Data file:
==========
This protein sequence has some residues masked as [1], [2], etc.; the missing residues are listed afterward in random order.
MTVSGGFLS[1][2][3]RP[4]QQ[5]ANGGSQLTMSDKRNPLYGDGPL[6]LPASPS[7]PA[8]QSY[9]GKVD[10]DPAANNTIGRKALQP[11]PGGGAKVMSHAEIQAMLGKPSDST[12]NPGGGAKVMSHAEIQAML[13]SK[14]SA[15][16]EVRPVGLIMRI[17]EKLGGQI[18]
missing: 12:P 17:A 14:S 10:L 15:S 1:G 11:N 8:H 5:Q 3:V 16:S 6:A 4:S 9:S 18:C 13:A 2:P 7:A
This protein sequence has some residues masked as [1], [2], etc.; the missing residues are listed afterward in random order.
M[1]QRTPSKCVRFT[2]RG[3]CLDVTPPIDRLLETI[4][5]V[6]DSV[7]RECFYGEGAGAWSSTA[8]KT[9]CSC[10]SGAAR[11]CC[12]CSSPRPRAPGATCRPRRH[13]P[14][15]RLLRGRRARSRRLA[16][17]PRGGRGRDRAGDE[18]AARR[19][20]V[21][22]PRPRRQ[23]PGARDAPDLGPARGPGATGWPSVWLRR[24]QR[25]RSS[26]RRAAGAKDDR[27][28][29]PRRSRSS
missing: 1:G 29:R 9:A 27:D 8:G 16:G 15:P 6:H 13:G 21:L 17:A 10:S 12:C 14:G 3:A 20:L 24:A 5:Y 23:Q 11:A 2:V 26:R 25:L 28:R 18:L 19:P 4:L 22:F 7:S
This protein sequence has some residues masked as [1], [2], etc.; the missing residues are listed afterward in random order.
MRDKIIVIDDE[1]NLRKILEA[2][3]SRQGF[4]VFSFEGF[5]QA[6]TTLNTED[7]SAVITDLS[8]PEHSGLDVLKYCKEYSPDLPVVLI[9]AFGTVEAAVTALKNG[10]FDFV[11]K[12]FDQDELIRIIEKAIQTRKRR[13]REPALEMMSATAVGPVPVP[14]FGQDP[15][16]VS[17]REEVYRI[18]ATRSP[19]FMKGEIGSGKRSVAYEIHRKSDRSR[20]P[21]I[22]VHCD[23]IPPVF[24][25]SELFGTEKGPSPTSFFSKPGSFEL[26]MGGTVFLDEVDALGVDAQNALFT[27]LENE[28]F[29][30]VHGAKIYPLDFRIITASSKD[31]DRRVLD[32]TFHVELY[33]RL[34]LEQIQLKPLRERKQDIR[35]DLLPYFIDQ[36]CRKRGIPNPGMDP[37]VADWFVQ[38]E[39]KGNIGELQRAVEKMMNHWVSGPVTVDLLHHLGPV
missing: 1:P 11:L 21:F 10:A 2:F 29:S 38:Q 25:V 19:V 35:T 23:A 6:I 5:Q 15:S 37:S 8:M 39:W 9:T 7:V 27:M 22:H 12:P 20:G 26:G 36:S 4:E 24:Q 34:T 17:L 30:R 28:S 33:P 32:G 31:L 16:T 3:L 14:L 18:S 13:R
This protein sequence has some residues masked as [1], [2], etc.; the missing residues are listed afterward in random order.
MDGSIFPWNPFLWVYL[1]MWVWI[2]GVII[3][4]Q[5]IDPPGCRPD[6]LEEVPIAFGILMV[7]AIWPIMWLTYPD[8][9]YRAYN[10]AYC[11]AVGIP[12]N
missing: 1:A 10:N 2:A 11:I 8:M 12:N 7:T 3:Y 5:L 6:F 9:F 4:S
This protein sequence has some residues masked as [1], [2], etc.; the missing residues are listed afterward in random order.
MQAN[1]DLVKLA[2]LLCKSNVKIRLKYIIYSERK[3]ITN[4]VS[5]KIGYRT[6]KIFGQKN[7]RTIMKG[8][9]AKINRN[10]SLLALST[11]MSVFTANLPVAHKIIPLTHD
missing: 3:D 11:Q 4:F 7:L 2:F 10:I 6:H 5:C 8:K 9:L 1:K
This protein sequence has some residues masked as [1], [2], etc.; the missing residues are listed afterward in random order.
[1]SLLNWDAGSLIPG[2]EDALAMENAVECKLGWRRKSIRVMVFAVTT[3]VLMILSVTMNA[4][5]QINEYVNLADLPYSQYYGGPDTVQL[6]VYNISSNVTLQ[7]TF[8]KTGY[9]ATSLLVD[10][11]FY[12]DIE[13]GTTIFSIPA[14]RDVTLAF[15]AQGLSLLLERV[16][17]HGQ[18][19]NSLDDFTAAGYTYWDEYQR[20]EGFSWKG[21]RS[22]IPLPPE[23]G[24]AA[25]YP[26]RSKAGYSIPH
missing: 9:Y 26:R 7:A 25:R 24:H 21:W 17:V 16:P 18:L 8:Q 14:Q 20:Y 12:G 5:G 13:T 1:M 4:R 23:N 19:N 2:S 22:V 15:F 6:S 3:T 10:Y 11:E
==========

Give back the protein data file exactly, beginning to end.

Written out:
This protein sequence has some residues masked as [1], [2], etc.; the missing residues are listed afterward in random order.
MTVSGGFLS[1][2][3]RP[4]QQ[5]ANGGSQLTMSDKRNPLYGDGPL[6]LPASPS[7]PA[8]QSY[9]GKVD[10]DPAANNTIGRKALQP[11]PGGGAKVMSHAEIQAMLGKPSDST[12]NPGGGAKVMSHAEIQAML[13]SK[14]SA[15][16]EVRPVGLIMRI[17]EKLGGQI[18]
missing: 12:P 17:A 14:S 10:L 15:S 1:G 11:N 8:H 5:Q 3:V 16:S 6:A 4:S 9:S 18:C 13:A 2:P 7:A
This protein sequence has some residues masked as [1], [2], etc.; the missing residues are listed afterward in random order.
M[1]QRTPSKCVRFT[2]RG[3]CLDVTPPIDRLLETI[4][5]V[6]DSV[7]RECFYGEGAGAWSSTA[8]KT[9]CSC[10]SGAAR[11]CC[12]CSSPRPRAPGATCRPRRH[13]P[14][15]RLLRGRRARSRRLA[16][17]PRGGRGRDRAGDE[18]AARR[19][20]V[21][22]PRPRRQ[23]PGARDAPDLGPARGPGATGWPSVWLRR[24]QR[25]RSS[26]RRAAGAKDDR[27][28][29]PRRSRSS
missing: 1:G 29:R 9:A 27:D 8:G 16:G 15:P 6:H 13:G 21:L 17:A 10:S 12:C 14:G 3:A 20:L 24:A 5:Y 23:Q 11:A 2:V 26:R 25:L 28:R 18:L 19:P 4:L 22:F 7:S
This protein sequence has some residues masked as [1], [2], etc.; the missing residues are listed afterward in random order.
MRDKIIVIDDE[1]NLRKILEA[2][3]SRQGF[4]VFSFEGF[5]QA[6]TTLNTED[7]SAVITDLS[8]PEHSGLDVLKYCKEYSPDLPVVLI[9]AFGTVEAAVTALKNG[10]FDFV[11]K[12]FDQDELIRIIEKAIQTRKRR[13]REPALEMMSATAVGPVPVP[14]FGQDP[15][16]VS[17]REEVYRI[18]ATRSP[19]FMKGEIGSGKRSVAYEIHRKSDRSR[20]P[21]I[22]VHCD[23]IPPVF[24][25]SELFGTEKGPSPTSFFSKPGSFEL[26]MGGTVFLDEVDALGVDAQNALFT[27]LENE[28]F[29][30]VHGAKIYPLDFRIITASSKD[31]DRRVLD[32]TFHVELY[33]RL[34]LEQIQLKPLRERKQDIR[35]DLLPYFIDQ[36]CRKRGIPNPGMDP[37]VADWFVQ[38]E[39]KGNIGELQRAVEKMMNHWVSGPVTVDLLHHLGPV
missing: 1:P 11:L 21:F 10:A 2:F 29:S 38:Q 25:V 19:V 35:T 23:A 6:I 5:Q 15:S 37:S 8:M 39:W 9:T 7:V 27:M 22:H 12:P 20:G 26:G 36:S 4:E 24:Q 34:T 17:L 30:R 28:S 33:P 32:G 31:L 16:T 3:L 14:L 18:S 13:R
This protein sequence has some residues masked as [1], [2], etc.; the missing residues are listed afterward in random order.
MDGSIFPWNPFLWVYL[1]MWVWI[2]GVII[3][4]Q[5]IDPPGCRPD[6]LEEVPIAFGILMV[7]AIWPIMWLTYPD[8][9]YRAYN[10]AYC[11]AVGIP[12]N
missing: 1:A 10:N 2:A 11:I 8:M 12:N 7:T 3:Y 5:L 6:F 9:F 4:S
This protein sequence has some residues masked as [1], [2], etc.; the missing residues are listed afterward in random order.
MQAN[1]DLVKLA[2]LLCKSNVKIRLKYIIYSERK[3]ITN[4]VS[5]KIGYRT[6]KIFGQKN[7]RTIMKG[8][9]AKINRN[10]SLLALST[11]MSVFTANLPVAHKIIPLTHD
missing: 3:D 11:Q 4:F 7:L 2:F 10:I 6:H 5:C 8:K 9:L 1:K
This protein sequence has some residues masked as [1], [2], etc.; the missing residues are listed afterward in random order.
[1]SLLNWDAGSLIPG[2]EDALAMENAVECKLGWRRKSIRVMVFAVTT[3]VLMILSVTMNA[4][5]QINEYVNLADLPYSQYYGGPDTVQL[6]VYNISSNVTLQ[7]TF[8]KTGY[9]ATSLLVD[10][11]FY[12]DIE[13]GTTIFSIPA[14]RDVTLAF[15]AQGLSLLLERV[16][17]HGQ[18][19]NSLDDFTAAGYTYWDEYQR[20]EGFSWKG[21]RS[22]IPLPPE[23]G[24]AA[25]YP[26]RSKAGYSIPH
missing: 9:Y 26:R 7:A 25:R 24:H 21:W 17:V 16:P 18:L 8:Q 14:Q 20:Y 12:G 5:G 13:T 1:M 4:R 23:N 19:N 2:S 22:V 15:F 6:S 3:T 10:Y 11:E